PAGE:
Babies are very susceptible to colds because their immune systems are not yet fully developed. Especially now, in the cold season, many babies struggle with a cold. This can be very uncomfortable for your baby and you will surely suffer with your sweetheart, although colds are part of growing up. The following symptoms may indicate that your baby has a cold: red eyes, restlessness (your baby cries a lot) and loss of appetite, fever, cough, stuffy or runny nose.

Since your baby's immune system is still easily vulnerable, one or two colds will unfortunately not be avoidable. In addition, the mucous membranes in the mouth, throat and nose, which are supposed to catch the pathogens, are still very susceptible. It’s generally said that every child has to fight a cold about ten times a year within the first two years of life. However, there are a few things you can do to prevent contagion. If you have a cold yourself, you should wash your hands frequently and, above all, thoroughly. If your baby already has siblings, you can tell them to wash their hands carefully and not to cough or sneeze into their hands, but rather into their sleeves or a tissue. However, cold viruses can be passed not only through physical contact, but also through the air. There is therefore no such thing as 100% protection.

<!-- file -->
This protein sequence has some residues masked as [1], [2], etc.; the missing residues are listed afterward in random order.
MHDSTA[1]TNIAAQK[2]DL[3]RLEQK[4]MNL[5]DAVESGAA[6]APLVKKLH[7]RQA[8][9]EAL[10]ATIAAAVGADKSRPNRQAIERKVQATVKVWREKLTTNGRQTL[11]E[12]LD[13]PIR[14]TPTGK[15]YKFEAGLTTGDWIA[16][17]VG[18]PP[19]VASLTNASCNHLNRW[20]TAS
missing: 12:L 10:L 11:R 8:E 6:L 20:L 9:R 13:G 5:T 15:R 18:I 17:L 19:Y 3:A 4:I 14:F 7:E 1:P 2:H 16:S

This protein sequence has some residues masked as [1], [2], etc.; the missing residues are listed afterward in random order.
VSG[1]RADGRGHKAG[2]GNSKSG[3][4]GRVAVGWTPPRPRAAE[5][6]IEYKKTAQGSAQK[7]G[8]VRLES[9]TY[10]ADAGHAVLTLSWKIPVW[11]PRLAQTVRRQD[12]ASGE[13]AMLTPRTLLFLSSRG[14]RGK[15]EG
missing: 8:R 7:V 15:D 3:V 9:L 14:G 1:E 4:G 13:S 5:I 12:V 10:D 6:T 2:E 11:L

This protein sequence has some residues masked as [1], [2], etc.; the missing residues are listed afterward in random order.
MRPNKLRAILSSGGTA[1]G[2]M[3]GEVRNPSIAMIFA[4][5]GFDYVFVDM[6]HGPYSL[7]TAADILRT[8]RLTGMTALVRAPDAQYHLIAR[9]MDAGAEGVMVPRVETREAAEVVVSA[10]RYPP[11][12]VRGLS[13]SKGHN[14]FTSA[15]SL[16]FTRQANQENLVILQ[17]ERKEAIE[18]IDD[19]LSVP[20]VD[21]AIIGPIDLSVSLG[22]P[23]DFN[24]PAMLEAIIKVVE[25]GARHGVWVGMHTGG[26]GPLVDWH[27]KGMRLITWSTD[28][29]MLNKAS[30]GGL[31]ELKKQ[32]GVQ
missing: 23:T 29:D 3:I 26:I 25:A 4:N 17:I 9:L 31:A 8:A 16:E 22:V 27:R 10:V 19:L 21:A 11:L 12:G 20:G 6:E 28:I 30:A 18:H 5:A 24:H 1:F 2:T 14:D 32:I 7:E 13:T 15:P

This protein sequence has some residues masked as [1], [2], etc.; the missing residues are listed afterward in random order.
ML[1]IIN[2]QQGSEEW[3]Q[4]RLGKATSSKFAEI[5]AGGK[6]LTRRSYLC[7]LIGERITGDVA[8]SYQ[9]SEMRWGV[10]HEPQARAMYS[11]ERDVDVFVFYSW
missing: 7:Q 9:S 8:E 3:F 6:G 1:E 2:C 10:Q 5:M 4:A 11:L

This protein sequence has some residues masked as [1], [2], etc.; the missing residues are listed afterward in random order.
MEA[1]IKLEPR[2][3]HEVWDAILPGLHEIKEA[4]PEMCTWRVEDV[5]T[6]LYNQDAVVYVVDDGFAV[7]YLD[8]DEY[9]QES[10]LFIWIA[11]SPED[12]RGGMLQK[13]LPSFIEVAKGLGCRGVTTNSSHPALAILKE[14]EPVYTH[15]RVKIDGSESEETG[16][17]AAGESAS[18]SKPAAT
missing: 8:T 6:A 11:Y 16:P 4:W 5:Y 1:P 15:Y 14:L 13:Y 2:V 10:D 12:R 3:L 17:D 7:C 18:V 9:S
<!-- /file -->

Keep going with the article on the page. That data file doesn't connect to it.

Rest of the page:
It’s best to give your baby and yourself plenty of rest during the cold. Give your sweetheart a lot of closeness and security, other things may also be left undone during this time. Especially if your baby is coughing, you should also make sure that the humidity in your home is high enough. If the air in the room is too dry, you can hang a damp towel over the heater. Regular airing can also help, because this is how the dry heating air is exchanged. Long walks in the fresh air are also recommended, they will do you and your baby good.

Offer your baby plenty of fluids, water if possible. Breastfed babies do not need extra fluids during a cold. If you breastfeed, your baby also gets antibodies and thus natural protection through breast milk. Babies often suffer from a stuffy nose when they have a cold. This makes breathing very difficult for them, and problems can also arise when drinking or eating.

Many mothers swear by dicing an onion and hanging it in a sachet over the crib to relieve their baby's stuffy nose. Breast milk can also help to clear the nose. Drop some breast milk into each nostril. However, if these remedies do not have the desired effect and your baby's nose is still severely blocked, you can use a nasal aspirator or nose drops with saline solution.